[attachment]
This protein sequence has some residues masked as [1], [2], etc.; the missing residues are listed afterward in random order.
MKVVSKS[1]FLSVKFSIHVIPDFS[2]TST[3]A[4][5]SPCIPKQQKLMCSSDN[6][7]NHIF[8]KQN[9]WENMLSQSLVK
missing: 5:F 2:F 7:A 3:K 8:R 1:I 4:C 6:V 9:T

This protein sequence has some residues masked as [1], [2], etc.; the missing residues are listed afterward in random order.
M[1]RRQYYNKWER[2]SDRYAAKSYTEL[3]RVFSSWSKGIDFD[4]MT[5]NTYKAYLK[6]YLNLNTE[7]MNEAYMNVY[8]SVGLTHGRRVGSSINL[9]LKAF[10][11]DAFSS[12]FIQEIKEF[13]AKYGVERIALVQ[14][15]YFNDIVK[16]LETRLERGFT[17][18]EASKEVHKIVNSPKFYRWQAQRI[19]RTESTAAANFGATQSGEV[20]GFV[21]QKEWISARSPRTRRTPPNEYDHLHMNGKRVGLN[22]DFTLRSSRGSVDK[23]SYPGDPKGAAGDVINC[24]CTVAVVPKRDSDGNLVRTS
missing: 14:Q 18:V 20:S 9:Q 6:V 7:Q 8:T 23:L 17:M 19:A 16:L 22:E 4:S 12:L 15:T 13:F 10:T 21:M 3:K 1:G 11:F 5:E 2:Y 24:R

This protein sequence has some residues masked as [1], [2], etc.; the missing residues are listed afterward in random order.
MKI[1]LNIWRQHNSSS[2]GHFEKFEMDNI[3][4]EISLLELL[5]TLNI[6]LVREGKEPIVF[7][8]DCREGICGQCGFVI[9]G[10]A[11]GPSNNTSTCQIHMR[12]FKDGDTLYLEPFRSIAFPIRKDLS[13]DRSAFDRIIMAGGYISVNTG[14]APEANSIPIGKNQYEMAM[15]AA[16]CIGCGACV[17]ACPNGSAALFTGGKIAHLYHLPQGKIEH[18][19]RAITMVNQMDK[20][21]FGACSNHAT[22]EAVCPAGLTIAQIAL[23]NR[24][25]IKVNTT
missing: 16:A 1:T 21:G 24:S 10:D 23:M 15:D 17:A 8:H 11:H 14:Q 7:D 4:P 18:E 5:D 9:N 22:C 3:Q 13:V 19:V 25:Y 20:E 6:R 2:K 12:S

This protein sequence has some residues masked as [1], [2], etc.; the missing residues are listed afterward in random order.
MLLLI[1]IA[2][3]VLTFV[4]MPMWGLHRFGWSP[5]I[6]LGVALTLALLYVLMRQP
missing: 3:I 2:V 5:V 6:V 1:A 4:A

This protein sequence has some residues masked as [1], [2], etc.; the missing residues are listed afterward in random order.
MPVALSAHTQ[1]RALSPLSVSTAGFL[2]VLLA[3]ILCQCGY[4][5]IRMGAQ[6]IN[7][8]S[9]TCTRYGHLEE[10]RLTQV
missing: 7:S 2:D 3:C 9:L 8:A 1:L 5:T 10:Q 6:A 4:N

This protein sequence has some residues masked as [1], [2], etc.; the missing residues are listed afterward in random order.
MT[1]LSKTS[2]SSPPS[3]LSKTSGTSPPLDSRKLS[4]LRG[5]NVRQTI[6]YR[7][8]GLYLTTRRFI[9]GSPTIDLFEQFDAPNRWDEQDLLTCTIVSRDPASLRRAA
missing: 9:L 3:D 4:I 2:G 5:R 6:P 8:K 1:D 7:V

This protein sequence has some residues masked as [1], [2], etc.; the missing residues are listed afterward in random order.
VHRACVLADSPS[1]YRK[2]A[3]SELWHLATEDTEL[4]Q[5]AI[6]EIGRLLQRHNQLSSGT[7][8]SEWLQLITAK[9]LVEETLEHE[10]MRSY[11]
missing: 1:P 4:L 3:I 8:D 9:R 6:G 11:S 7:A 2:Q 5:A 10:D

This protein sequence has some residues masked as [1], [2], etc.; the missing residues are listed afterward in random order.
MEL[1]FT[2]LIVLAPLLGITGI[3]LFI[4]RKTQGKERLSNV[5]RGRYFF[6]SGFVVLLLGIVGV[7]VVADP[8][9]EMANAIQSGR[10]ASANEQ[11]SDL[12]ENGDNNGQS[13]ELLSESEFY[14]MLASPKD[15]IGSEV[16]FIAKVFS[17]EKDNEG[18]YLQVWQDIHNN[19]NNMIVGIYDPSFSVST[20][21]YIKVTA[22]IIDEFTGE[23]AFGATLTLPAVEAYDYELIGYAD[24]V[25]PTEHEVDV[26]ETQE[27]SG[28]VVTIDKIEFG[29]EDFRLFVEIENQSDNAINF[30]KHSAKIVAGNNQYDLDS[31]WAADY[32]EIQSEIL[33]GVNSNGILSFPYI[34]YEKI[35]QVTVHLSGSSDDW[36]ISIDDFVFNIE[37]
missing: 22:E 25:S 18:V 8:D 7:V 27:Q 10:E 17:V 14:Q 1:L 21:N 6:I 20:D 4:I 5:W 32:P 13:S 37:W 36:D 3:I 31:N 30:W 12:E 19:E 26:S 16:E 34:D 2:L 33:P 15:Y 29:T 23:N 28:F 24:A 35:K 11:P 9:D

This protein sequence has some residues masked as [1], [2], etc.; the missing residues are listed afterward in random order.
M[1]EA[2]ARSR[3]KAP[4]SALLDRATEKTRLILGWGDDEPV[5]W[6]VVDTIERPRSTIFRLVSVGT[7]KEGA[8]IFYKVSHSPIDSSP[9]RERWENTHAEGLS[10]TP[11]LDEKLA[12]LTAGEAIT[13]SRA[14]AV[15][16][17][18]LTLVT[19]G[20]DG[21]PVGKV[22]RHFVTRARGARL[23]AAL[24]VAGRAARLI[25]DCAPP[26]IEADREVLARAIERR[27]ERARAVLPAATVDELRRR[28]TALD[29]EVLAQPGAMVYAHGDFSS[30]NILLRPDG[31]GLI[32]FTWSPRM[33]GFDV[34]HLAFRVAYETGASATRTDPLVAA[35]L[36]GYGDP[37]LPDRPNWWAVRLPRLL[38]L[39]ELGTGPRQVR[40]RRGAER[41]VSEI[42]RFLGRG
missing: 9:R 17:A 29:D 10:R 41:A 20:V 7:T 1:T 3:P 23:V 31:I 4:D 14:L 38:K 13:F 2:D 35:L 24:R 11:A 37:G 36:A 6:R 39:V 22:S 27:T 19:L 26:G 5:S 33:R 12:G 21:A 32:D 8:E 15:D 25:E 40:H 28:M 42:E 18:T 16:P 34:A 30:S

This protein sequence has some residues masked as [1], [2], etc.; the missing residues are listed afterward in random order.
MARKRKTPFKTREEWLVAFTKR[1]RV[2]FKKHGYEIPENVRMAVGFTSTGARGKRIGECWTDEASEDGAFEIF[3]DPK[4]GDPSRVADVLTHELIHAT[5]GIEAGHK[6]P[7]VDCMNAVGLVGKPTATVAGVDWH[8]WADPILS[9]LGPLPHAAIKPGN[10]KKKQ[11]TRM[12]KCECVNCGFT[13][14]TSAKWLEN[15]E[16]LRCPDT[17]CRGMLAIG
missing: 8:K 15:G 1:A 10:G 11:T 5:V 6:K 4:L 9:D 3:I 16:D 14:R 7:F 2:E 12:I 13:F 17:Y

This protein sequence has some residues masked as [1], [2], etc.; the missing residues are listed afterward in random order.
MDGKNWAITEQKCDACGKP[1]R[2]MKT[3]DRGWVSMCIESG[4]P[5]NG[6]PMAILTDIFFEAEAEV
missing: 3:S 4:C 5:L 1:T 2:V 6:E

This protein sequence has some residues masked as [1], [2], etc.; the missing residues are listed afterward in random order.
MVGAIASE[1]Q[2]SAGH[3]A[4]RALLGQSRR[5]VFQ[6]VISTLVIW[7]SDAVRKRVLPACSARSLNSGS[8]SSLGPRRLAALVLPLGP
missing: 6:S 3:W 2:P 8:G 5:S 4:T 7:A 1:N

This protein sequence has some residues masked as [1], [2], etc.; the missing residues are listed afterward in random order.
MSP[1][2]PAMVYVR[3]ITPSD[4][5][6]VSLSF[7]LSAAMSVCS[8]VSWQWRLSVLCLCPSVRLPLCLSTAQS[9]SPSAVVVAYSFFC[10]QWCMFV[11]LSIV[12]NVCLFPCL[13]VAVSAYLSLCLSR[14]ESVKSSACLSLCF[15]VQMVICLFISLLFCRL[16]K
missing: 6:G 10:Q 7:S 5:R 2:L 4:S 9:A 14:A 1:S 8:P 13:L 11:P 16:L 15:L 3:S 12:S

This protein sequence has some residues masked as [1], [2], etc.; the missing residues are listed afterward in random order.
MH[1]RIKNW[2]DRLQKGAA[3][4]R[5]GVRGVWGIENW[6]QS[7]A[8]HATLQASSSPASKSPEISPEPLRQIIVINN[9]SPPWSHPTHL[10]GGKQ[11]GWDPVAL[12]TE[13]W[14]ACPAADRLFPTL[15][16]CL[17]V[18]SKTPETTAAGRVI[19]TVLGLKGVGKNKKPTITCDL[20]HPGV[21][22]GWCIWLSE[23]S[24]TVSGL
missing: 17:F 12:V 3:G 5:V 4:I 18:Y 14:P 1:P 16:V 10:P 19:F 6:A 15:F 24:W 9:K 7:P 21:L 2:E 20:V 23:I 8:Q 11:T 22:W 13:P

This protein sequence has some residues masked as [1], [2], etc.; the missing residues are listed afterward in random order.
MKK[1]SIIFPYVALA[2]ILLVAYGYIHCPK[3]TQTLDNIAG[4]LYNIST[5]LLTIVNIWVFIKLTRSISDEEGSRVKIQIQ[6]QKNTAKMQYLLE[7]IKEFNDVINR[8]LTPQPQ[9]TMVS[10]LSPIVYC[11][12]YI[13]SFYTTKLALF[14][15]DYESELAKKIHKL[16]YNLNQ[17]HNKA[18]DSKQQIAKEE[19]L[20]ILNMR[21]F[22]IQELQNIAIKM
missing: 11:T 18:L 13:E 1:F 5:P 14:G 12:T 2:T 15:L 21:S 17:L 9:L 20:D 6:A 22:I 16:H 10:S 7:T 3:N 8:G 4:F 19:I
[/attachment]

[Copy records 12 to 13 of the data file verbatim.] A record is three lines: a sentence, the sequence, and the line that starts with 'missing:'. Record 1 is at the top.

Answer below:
This protein sequence has some residues masked as [1], [2], etc.; the missing residues are listed afterward in random order.
MVGAIASE[1]Q[2]SAGH[3]A[4]RALLGQSRR[5]VFQ[6]VISTLVIW[7]SDAVRKRVLPACSARSLNSGS[8]SSLGPRRLAALVLPLGP
missing: 6:S 3:W 2:P 8:G 5:S 4:T 7:A 1:N

This protein sequence has some residues masked as [1], [2], etc.; the missing residues are listed afterward in random order.
MSP[1][2]PAMVYVR[3]ITPSD[4][5][6]VSLSF[7]LSAAMSVCS[8]VSWQWRLSVLCLCPSVRLPLCLSTAQS[9]SPSAVVVAYSFFC[10]QWCMFV[11]LSIV[12]NVCLFPCL[13]VAVSAYLSLCLSR[14]ESVKSSACLSLCF[15]VQMVICLFISLLFCRL[16]K
missing: 6:G 10:Q 7:S 5:R 2:L 4:S 9:A 14:A 1:S 8:P 13:L 11:P 16:L 15:L 3:S 12:S